Commercial Real Estate Markets Stabilizing, But Prices Decline to Post-Crash Low
|May 26, 2011|
While prices for commercial properties reached a post-recession low, the improving economy and job creation mean growing demand for commercial real estate, according to the National Association of Realtors.
Lawrence Yun, NAR chief economist, said job creation will be the biggest factor moving forward.
“Job growth creates demand for commercial space, and the economy should be adding between 1.5 million and 2 million jobs annually both this year and in 2012, with the unemployment rate falling to 8.0 percent by the end of next year,” he said. “Given the minimal new supply in recent years, the rising demand means vacancy rates will be trending down in the commercial real estate sectors. Individual markets are now stabilizing and in some cases rising.”
From the second quarter of this year to the second quarter of 2012, NAR forecasts vacancy rates to decline 1.0 percentage point in the office sector, 0.9 point in industrial real estate, 0.5 point in the retail sector and 1.1 percentage points in the multifamily rental market.
The Society of Industrial and Office Realtors®, in its SIOR Commercial Real Estate Index, an attitudinal survey of more than 360 local market experts, shows a firming up of market fundamentals.
The SIOR index, measuring the impact of 10 variables, rose 6.8 percentage points to 57.5 in the first quarter, the highest since the fall of 2008. The Northeast and South drove improvements in market conditions. Vacancy rates are improving, but concessions continue to make it a tenant’s market.
Although the SIOR index remains notably lower than a level of 100 that represents a balanced marketplace, this is the sixth consecutive quarterly improvement after almost three years of decline. The last time the index was at 100 was in the third quarter of 2007.
Meanwhile, U.S. commercial property prices fell to a post-recession low in March as sales of financially distressed assets weighed on the market, according to Moody’s Investors Service. The Moody’s/REAL Commercial Property Price Index dropped 4.2 percent from February and is now 47 percent below the peak of October 2007, Moody’s said in a statement today.
The national index has fallen for four straight months as sales of distressed properties hurt real estate values. Investor demand is strongest for well-leased buildings in such major markets as New York and Washington as vacancy rates decline and the economy grows.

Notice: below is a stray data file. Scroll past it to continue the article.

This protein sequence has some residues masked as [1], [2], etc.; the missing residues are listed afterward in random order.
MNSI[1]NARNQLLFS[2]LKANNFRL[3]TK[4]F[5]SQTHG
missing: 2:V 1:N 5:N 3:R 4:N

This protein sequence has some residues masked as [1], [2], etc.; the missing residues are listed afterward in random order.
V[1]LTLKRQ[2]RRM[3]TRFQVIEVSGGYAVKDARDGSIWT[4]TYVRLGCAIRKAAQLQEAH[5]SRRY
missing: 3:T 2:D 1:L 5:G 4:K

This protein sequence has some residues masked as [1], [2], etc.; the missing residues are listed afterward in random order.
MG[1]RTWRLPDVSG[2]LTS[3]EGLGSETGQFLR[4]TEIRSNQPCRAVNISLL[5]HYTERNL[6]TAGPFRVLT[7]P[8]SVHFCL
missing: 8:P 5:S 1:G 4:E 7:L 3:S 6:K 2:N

The index “continues to bounce along the bottom as a large share of distressed transactions preclude a meaningful recovery of overall market prices,” Tad Philipp, Moody’s director of commercial real estate research, said in the statement. “Indeed, the post-peak low in price has been reached in the same period as a post-peak high in distressed transactions has been recorded.”
A separate NAR commercial lending survey shows 65 percent of Realtors report lending conditions have tightened thus far in 2011, and six out of 10 failed to complete a transaction this year due to financing problems. Regional banks provide the majority of commercial loans, followed by private investors. National banks are a distant third.
“Just as in the residential sector, lending problems are the biggest issue impacting commercial real estate,” Yun noted.
The multifamily sector is the only area that has clearly turned the corner, resulting in consistently falling vacancy rates and rising rents. “Solid rises in apartment rents will force some renters to consider home ownership,” Yun said.
NAR’s latest Commercial Real Estate Outlook offers projections for four major commercial sectors and analyzes quarterly data in the office, industrial, retail and multifamily markets. Historic data were provided by CBRE Econometric Advisors.
Vacancy rates in the office sector are expected to fall from 16.3 percent in the second quarter of this year to 15.3 percent in the second quarter of 2012.
The markets with the lowest office vacancy rates currently are Honolulu and New York City, each with vacancies below 9 percent.
Office rents are projected to rise 0.3 percent this year and another 4.3 percent in 2012. In 57 markets tracked, net absorption of office space, which includes the leasing of new space coming on the market as well as space in existing properties, is likely to be 26.6 million square feet in 2011.
Industrial vacancy rates are expected to decline from 13.9 percent in the current quarter to 13.0 percent in the second quarter of 2012.
At present, the areas with the lowest industrial vacancy rates are Los Angeles and Salt Lake City, with vacancies in the 7 to 8 percent range.
Annual industrial rent should decline 1.5 percent in 2011 before rising 2.0 percent next year. Net absorption of industrial space in 58 markets tracked is seen at 126.1 million square feet in 2011.
Retail vacancy rates are forecast to decline from 13.1 percent in the second quarter of this year to 12.6 percent in the second quarter of 2012.
Markets with the lowest retail vacancy rates currently include Honolulu; Long Island, N.Y.; and San Jose, Calif., all with vacancies below 8 percent.
Average retail rent is expected to decline 1.4 percent in 2011, and then rise 0.7 percent next year. Net absorption of retail space in 53 tracked markets is projected to be 5.4 million square feet in 2011.
The apartment rental market – multifamily housing – is continuing to tighten as household formation grows. Multifamily vacancy rates should drop from 5.8 percent in the current quarter to 4.7 percent in the second quarter of 2012.
Areas with the lowest multifamily vacancy rates presently are Pittsburgh; San Jose, Calif.; and Portland, Ore., with vacancies below 3 percent.
Average apartment rent is likely to rise 3.4 percent this year and another 4.3 percent in 2012. Multifamily net absorption is forecast at 250,800 units in 59 tracked metro areas in 2011.